K’s diagnosis

When I then look at K’s diagnosis for ASD, it was so different.  K’s hydrocephalus meant his development was already being assessed so when the word “autism” first arrived on the scene, we already had a team around him to chat to.  So within a very short time, at a very young age, we were given the diagnosis.

I remember crying as we drove home from the appointment but then I remember feeling relief.  We knew what we were dealing with, there was a lot of information out there and again, we could just focus on his needs.

Obviously the next few years were not a walk in the park for any of us, as we learned to adapt and tried to fast track our education, but knowing what we were dealing with and focussing on what we needed to do took a lot of anxiety away.

Families living with uncertainty

I see friends now, with children desperately needing help, a diagnosis, some advice but they are waiting.  Living in limbo.  Trying to get through the day without really knowing what to do because they don’t know what they are dealing with.

I see lots of families (and practitioners) really struggling at the moment with the Children and Families Act.  So much uncertainty, so much stress, poor information, wrong information, poor communication (if any) – generally a recipe for poor mental health.

Resolving uncertainty is key.

How does uncertainty affect you as a family?  Are you struggling and not sure which way is up?  Would having the answers help, even if the answer was a negative?  If you are stuck and have questions, then please join the Bringing Us Together – place to share group on Facebook and ask away.  It has a great group of parents and some practitioners, all happy to offer their knowledge and experience.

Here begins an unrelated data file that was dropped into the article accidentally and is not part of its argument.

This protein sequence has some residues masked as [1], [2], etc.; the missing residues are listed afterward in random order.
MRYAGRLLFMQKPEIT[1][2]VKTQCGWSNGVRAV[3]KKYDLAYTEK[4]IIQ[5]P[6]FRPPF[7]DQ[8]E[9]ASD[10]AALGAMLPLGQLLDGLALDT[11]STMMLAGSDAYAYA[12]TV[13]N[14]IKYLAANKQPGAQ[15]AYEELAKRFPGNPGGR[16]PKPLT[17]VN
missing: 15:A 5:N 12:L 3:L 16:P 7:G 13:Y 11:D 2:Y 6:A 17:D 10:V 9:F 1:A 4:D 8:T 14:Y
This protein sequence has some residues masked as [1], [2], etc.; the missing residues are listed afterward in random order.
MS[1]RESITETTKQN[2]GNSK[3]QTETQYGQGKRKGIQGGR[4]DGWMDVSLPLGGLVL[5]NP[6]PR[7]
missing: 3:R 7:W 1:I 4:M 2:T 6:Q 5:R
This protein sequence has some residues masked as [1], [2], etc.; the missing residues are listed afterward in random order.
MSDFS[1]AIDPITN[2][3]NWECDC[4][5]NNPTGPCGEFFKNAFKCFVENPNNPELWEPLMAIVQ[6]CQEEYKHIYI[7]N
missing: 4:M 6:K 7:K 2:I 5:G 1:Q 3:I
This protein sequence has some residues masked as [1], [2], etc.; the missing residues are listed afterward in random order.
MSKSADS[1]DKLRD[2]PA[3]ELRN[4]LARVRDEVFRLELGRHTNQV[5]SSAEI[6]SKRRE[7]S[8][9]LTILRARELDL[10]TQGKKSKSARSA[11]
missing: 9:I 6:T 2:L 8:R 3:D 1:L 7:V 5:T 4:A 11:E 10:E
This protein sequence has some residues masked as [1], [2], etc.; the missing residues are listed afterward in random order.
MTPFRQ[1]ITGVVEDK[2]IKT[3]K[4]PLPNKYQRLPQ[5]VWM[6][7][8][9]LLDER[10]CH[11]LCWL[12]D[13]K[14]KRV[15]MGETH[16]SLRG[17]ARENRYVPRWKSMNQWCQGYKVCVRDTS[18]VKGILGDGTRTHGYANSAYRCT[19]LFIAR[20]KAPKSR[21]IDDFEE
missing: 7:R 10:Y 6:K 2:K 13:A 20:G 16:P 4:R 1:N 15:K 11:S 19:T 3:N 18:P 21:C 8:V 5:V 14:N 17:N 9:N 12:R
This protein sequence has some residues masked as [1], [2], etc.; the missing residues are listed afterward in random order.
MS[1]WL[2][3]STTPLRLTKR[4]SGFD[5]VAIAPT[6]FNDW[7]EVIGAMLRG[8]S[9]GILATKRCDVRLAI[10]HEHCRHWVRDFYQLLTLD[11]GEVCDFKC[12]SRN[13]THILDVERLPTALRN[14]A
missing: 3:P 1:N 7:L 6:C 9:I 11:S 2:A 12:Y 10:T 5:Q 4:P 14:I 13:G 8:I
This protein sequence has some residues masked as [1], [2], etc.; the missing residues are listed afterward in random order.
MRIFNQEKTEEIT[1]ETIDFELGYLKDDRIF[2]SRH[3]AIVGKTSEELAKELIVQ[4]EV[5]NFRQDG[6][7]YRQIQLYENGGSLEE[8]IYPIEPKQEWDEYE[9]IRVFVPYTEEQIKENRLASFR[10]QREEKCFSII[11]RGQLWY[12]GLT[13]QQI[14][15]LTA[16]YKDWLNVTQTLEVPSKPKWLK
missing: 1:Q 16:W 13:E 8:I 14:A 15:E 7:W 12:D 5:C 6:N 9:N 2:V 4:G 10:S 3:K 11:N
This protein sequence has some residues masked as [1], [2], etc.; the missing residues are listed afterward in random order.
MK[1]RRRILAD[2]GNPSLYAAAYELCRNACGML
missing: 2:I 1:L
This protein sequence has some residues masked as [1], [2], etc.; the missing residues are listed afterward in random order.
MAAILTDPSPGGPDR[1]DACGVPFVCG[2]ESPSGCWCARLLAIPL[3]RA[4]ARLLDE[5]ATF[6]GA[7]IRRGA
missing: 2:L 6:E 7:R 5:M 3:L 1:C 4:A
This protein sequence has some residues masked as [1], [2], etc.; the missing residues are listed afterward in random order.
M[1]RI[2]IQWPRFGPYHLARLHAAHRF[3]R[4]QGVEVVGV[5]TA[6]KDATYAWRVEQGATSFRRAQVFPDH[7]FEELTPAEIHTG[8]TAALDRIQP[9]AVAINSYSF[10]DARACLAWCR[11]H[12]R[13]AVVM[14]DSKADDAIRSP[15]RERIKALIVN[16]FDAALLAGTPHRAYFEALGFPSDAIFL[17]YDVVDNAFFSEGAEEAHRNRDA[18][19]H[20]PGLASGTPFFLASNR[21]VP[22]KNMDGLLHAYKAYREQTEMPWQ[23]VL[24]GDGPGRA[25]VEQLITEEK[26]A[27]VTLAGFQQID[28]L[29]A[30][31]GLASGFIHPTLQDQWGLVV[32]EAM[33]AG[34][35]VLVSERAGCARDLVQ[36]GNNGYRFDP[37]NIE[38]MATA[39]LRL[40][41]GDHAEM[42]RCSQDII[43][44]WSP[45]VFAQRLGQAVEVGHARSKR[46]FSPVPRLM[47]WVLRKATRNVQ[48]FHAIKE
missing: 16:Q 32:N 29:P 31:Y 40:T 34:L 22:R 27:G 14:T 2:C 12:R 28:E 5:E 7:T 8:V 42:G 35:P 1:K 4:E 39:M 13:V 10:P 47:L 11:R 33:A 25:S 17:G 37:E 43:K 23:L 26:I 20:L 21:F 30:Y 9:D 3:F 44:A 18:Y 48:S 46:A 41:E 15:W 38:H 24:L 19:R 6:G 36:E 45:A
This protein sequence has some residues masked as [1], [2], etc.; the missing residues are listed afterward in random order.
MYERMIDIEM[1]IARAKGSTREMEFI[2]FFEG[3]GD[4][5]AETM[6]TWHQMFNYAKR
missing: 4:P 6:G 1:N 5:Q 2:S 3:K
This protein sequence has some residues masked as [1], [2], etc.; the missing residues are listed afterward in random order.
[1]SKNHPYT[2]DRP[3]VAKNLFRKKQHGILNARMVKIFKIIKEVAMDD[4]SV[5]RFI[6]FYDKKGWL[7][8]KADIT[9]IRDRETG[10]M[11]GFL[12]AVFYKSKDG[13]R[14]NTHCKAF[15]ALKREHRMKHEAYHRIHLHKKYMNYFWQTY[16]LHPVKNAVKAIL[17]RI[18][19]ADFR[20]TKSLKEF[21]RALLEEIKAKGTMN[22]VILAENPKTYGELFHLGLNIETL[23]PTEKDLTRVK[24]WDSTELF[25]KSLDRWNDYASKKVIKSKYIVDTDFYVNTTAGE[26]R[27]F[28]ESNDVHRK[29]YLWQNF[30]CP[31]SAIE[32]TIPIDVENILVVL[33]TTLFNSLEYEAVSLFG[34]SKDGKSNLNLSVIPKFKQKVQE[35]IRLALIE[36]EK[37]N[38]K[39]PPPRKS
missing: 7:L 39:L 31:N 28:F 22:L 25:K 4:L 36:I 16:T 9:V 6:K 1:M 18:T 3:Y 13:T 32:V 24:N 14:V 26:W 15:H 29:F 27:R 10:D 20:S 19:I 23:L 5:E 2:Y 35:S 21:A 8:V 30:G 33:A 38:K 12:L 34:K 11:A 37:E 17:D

Mum to three great kids, each with a different SEN.
Transplanted from the NW to the SE.
Co-founder and Director of Bringing Us Together

Debs Aspland

Mum to three great kids, each with a different SEN.
Transplanted from the NW to the SE.
Co-founder and Director of Bringing Us Together

You may also like...

7 Responses

  1. I have spent a large proportion of the past 20 years living in limbo for one reason or another. And it really is very stressful. Currently it is school refusal, except it’s not every day here, so I never know from one day to the next if school is going to happen or for how long.

    • BuT Site Admin says:

      Oh not a great place to be, what support have you got or strategies to help you through this? Do you have a network of support for you?

  2. Great post and I think you’re definitely right. It’s the fear of the Unknown, or having something hanging over your head, which causes stress. I think lots of parents of children with additional needs go through that first stage of wanting to DO something, exhaust every option. It is exhausting! But acceptance of what you are living with definitely brings calm xx

    • BuT Site Admin says:

      I couldn’t agree more, Steph. Having an answer, even if it’s not the answer you want, is better than living in limbo and not knowing. Totally exhausting.

  3. Leo andrade says:

    Here here Katie so do I. Although as romantic as I am I don’t go for the romance ones. No Mr Greay for me. Lol.

Leave a Reply

Your email address will not be published. Required fields are marked *